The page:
A little catch-up here on a potentially groundbreaking legal story that we don’t have time to completely break out, but basically, early Betty Boop cartoons are now in the public domain, despite Fleischer Studios still owning the trademark and licensing out contemporary versions of Betty Boop (which you see all over the place on purses, Ts and so on.)
Johanna has more on the story, but the potentially groundbreaking interpretation is something David Gerstein posts in the Cartoon Brew comments:
What I take from the judge’s ruling is that the trademark only applies to new, modern uses of the character. It can’t be used to stop people from redistributing old PD Betty images/items. Fleischer tried to say trademark trumped copyright; the judge is saying that it doesn’t.
This is actually pretty major. In recent years, Warner has used the active trademarks on Looney Tunes characters to quash third parties’ reissues of PD 1930s/40s Looney Tunes content (of which there is a lot). If the Betty decision is not reversed on appeal, then Warner is stripped of its strongest weapon against the public domain.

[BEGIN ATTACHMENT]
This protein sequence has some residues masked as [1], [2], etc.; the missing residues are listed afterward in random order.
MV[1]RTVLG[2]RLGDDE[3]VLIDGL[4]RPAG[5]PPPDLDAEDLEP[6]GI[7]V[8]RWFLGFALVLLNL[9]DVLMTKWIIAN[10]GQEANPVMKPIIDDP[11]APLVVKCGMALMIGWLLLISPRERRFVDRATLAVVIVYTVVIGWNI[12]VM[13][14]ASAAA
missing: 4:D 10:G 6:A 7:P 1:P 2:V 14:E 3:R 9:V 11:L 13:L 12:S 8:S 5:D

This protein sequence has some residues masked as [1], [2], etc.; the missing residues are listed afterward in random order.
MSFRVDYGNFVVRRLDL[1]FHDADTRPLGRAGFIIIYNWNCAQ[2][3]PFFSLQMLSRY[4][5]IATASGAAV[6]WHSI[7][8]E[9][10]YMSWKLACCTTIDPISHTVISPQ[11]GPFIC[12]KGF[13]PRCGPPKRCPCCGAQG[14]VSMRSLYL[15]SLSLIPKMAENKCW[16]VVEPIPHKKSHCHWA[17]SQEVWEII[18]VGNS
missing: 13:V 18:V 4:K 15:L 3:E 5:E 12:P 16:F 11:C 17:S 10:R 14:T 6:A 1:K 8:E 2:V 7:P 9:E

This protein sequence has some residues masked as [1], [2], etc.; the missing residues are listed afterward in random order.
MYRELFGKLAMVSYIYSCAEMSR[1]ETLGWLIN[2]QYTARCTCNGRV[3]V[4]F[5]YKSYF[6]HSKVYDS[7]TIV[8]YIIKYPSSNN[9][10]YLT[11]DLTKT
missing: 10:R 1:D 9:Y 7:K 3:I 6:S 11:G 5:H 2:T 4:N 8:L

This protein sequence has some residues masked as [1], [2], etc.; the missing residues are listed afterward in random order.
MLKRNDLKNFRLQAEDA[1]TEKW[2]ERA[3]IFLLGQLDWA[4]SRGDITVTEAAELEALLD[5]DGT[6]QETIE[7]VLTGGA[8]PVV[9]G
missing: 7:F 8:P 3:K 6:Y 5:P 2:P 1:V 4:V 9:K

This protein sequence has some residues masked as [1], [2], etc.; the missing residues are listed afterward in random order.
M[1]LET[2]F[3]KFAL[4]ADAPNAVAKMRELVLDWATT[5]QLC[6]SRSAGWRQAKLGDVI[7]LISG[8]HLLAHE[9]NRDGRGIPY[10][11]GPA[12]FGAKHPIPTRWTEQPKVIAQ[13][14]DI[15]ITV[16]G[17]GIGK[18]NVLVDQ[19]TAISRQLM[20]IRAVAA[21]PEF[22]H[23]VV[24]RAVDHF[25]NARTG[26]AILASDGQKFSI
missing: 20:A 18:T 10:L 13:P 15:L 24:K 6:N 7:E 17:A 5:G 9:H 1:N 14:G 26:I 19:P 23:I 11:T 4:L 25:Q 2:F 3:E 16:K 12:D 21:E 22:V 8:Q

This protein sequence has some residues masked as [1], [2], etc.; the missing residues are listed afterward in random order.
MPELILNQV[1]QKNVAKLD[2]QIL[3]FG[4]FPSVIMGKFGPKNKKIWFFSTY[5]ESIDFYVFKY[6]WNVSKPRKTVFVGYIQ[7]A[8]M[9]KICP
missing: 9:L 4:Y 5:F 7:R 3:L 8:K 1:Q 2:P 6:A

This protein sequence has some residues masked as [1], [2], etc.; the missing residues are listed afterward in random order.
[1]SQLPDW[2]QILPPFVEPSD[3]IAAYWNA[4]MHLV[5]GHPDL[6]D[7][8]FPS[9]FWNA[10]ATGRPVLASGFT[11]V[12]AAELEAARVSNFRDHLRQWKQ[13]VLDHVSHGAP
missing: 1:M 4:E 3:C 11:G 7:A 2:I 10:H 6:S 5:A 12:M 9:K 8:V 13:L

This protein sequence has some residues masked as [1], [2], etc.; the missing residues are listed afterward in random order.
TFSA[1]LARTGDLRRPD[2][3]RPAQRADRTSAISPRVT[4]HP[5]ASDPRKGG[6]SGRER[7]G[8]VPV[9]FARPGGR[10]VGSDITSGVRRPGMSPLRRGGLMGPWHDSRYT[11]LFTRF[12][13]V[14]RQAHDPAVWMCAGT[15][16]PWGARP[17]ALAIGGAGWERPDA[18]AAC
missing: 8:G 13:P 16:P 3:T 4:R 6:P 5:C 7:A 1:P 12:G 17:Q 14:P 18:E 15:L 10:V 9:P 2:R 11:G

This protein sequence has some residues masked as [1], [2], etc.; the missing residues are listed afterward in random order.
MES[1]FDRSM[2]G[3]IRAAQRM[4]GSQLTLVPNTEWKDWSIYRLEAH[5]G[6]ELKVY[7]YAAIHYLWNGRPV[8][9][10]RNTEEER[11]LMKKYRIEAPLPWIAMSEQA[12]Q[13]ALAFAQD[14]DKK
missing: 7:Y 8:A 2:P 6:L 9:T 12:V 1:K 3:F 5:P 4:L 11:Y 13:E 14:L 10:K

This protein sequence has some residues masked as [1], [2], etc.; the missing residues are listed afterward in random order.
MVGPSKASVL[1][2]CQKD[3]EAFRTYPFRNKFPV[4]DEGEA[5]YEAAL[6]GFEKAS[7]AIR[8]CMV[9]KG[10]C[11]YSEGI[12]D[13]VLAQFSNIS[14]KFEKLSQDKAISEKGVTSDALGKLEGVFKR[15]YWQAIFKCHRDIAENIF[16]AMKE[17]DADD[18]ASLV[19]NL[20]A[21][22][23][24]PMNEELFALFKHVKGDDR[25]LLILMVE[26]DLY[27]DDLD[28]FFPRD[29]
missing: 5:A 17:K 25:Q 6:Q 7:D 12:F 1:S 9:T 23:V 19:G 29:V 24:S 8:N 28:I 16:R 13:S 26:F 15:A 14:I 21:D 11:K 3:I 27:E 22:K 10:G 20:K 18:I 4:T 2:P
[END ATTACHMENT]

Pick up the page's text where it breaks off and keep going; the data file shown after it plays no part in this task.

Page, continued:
It can use the trademark against those who would create new Bugs Bunny items, but not against those who would exploit old PD material that Warner failed to protect.
Obviously, this is only an interpretation, but with tons of depictions of old characters (see previous post) coming into the public domain, this could have serious consequences, despite Disney’s ability to maintain copyright on Mickey Mouse seemingly forever.
Heidi MacDonald is the founder and editor in chief of The Beat. In the past, she worked for Disney, DC Comics, Fox and Publishers Weekly. She can be heard regularly on the More To Come Podcast. She likes coffee, cats and noble struggle.